Creator: unknown
Description: An aerial radiological survey was conducted over the Project Gasbuggy site, 55 miles (89 kilometers) east of Farmington, New Mexico, on October 27, 1994. Parallel lines were flown at intervals of 300 feet (91 meters) over a 16-square-mile (41-square-kilometer) area at a 150-foot (46-meter) altitude centered on the Gasbuggy site. The gamma energy spectra obtained were reduced to an exposure rate contour map overlaid on a high altitude aerial photograph of the area. The terrestrial exposure rate varied from 14 to 20 {micro}R/h at 1 meter above ground level. No anomalous or man-made isotopes were found.
Contributing Partner: UNT Libraries Government Documents Department
VH-71 Presidential Helicopter Program

VH-71 Presidential Helicopter Program

Date: March 5, 2009
Creator: Bolkcom, Christopher
Description: This report discusses VH-71 presidential helicopter, which has experienced noteworthy cost increases and schedule delays, which have generated controversy and scrutiny. The VH-71 is intended to replace the President's current operational fleet of helicopters, consisting of 11 VH-3D Sea Kings and 8 VH-60N Night Hawks.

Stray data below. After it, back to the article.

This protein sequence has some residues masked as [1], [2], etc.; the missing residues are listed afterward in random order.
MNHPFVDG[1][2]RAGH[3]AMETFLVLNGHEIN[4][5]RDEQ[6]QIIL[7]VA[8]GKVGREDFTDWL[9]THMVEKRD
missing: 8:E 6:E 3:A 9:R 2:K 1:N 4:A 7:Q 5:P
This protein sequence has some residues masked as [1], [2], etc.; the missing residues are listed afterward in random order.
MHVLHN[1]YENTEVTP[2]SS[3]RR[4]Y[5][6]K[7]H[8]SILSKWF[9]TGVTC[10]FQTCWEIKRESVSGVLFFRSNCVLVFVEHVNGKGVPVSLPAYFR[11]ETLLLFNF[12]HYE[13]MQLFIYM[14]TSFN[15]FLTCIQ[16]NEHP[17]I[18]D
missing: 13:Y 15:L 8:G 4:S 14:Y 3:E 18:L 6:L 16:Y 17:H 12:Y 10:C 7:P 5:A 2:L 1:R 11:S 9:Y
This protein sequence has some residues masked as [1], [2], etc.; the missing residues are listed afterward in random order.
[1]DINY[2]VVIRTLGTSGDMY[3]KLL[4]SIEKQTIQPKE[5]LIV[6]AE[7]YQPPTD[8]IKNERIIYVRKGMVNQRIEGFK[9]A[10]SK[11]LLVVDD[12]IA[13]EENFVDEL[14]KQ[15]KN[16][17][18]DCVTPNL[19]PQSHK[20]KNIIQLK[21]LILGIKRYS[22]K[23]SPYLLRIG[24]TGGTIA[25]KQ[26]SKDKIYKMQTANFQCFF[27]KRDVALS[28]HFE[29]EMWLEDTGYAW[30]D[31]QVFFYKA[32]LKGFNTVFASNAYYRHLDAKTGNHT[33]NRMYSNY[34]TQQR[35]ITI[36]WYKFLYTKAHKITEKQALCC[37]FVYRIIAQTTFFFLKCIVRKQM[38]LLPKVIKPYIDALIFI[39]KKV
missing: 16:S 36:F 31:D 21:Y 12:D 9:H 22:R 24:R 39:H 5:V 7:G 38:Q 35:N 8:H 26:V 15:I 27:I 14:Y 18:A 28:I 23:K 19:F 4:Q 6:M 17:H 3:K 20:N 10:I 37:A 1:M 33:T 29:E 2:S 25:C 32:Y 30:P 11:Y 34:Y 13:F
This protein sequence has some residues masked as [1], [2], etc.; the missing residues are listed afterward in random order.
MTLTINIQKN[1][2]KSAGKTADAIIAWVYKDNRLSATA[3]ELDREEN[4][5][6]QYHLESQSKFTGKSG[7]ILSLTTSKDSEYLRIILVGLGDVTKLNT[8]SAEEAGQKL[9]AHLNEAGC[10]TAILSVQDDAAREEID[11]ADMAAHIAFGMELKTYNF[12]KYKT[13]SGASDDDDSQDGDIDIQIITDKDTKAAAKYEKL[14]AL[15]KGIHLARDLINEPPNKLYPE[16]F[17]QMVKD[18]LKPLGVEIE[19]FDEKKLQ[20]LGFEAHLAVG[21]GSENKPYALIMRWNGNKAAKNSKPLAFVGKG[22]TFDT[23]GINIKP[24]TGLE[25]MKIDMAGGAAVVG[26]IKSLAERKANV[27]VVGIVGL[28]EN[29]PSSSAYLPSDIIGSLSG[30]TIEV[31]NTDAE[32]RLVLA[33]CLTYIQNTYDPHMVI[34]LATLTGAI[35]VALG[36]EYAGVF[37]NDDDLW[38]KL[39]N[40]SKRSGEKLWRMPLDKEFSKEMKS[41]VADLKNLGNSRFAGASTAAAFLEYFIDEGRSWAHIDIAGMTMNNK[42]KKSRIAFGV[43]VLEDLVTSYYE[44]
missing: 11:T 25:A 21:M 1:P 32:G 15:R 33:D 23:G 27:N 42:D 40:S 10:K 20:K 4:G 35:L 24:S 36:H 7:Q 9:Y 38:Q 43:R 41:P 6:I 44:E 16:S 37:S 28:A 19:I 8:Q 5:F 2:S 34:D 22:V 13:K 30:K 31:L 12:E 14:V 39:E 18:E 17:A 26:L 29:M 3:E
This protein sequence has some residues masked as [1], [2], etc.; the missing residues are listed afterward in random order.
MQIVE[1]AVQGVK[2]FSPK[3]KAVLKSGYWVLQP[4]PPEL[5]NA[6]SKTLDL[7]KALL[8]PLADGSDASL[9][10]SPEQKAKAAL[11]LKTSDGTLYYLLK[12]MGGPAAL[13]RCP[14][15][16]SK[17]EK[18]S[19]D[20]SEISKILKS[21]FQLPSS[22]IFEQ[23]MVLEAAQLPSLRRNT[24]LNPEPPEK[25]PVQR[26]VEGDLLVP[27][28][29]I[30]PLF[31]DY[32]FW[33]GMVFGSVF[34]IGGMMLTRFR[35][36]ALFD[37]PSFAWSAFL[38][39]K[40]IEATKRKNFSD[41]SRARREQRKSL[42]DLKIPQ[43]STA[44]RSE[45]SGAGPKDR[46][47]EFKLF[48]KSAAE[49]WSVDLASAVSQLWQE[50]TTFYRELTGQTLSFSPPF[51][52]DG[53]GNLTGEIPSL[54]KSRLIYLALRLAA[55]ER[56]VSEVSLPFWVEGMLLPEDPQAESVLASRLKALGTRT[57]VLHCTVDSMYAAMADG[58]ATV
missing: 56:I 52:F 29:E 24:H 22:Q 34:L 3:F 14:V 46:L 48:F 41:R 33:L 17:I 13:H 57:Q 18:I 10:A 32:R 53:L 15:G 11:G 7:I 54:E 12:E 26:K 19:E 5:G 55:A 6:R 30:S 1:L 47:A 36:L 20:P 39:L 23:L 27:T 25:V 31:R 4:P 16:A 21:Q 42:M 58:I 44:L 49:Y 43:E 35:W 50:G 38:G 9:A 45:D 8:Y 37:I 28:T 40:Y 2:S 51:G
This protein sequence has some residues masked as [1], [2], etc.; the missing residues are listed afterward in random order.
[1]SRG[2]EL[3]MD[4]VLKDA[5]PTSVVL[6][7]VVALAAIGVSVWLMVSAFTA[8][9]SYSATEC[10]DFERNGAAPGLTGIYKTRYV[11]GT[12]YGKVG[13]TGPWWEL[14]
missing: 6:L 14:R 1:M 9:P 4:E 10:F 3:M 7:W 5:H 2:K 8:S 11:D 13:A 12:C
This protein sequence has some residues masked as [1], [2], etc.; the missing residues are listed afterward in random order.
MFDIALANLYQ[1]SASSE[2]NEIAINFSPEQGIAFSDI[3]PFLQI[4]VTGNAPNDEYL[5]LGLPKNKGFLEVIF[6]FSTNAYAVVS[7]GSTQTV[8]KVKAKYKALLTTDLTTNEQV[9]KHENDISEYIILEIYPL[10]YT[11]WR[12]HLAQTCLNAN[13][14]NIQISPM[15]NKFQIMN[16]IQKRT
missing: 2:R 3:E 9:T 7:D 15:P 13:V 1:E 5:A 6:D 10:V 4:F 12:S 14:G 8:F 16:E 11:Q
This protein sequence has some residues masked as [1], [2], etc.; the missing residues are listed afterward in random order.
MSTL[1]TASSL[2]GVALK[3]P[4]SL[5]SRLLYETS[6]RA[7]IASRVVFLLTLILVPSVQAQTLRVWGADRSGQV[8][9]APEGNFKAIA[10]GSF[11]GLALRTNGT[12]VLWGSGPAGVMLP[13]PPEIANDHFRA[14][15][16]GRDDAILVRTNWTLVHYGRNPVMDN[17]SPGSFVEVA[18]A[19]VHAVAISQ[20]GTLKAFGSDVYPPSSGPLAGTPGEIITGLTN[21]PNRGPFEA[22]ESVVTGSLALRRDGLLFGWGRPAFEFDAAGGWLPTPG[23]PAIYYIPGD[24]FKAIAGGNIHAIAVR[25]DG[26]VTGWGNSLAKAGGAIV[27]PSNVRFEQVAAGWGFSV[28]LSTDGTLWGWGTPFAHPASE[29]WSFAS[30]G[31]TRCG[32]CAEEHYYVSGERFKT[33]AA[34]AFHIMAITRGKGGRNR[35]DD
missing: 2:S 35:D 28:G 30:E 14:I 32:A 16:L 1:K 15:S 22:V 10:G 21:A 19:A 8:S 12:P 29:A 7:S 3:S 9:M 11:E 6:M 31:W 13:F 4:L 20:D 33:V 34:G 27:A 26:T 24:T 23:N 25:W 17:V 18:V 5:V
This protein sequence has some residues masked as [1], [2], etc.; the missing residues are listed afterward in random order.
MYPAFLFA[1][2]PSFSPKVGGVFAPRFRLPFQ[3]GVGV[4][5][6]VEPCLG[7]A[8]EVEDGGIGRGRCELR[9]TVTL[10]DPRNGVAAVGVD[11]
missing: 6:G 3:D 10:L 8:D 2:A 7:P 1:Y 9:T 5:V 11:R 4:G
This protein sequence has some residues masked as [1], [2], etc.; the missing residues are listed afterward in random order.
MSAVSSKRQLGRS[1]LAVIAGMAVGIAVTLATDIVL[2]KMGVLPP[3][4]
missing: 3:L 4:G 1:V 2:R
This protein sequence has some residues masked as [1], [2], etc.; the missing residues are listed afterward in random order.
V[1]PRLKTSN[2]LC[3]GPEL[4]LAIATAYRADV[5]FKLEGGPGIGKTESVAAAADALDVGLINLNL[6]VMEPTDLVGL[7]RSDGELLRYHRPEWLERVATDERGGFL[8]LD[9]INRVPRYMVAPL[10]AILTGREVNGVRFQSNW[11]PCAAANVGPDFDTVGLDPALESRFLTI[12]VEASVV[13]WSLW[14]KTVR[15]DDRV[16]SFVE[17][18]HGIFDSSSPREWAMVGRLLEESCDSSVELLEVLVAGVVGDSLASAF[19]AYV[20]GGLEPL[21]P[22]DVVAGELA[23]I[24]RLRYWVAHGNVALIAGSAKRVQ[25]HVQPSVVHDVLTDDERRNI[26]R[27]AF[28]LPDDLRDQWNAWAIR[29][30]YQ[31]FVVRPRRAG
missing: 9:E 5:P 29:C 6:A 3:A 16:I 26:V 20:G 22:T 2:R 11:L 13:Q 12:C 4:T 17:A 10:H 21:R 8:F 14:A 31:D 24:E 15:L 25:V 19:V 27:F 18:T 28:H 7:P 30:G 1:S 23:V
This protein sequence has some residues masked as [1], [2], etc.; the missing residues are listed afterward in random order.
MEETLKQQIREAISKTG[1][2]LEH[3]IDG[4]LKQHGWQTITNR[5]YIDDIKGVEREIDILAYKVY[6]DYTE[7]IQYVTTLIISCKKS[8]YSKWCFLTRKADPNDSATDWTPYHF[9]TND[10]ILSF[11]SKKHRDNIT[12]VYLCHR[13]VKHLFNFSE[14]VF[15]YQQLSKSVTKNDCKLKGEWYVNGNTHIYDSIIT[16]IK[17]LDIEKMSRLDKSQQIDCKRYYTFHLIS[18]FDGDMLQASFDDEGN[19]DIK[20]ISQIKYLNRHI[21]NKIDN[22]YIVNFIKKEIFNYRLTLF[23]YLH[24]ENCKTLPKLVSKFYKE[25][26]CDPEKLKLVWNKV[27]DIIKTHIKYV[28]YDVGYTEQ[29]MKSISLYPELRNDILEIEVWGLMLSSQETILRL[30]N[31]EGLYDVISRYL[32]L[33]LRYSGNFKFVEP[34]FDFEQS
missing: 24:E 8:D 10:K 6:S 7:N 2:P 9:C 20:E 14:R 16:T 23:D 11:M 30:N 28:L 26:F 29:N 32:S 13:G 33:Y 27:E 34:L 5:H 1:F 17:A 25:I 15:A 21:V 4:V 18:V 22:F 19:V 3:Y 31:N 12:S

Contributing Partner: UNT Libraries Government Documents Department
Geophex airborne unmanned survey system

Geophex airborne unmanned survey system

Date: March 1, 1995
Creator: Won, I.J. & Taylor, D.W.A.
Description: The purpose of this effort is to design, construct, and evaluate a portable, remotely-piloted, airborne, geophysical survey system. This nonintrusive system will provide {open_quotes}stand-off{close_quotes} capability to conduct surveys and detect buried objects, structures, and conditions of interest at hazardous locations. This system permits two operators to rapidly conduct geophysical characterization of hazardous environmental sites. During a survey, the operators remain remote from, but within visual distance, of, the site. The sensor system never contacts the Earth, but can be positioned near the ground so that weak anomalies can be detected.
Contributing Partner: UNT Libraries Government Documents Department
Geophex Airborne Unmanned Survey System

Geophex Airborne Unmanned Survey System

Date: December 31, 1995
Creator: Won, I.L. & Keiswetter, D.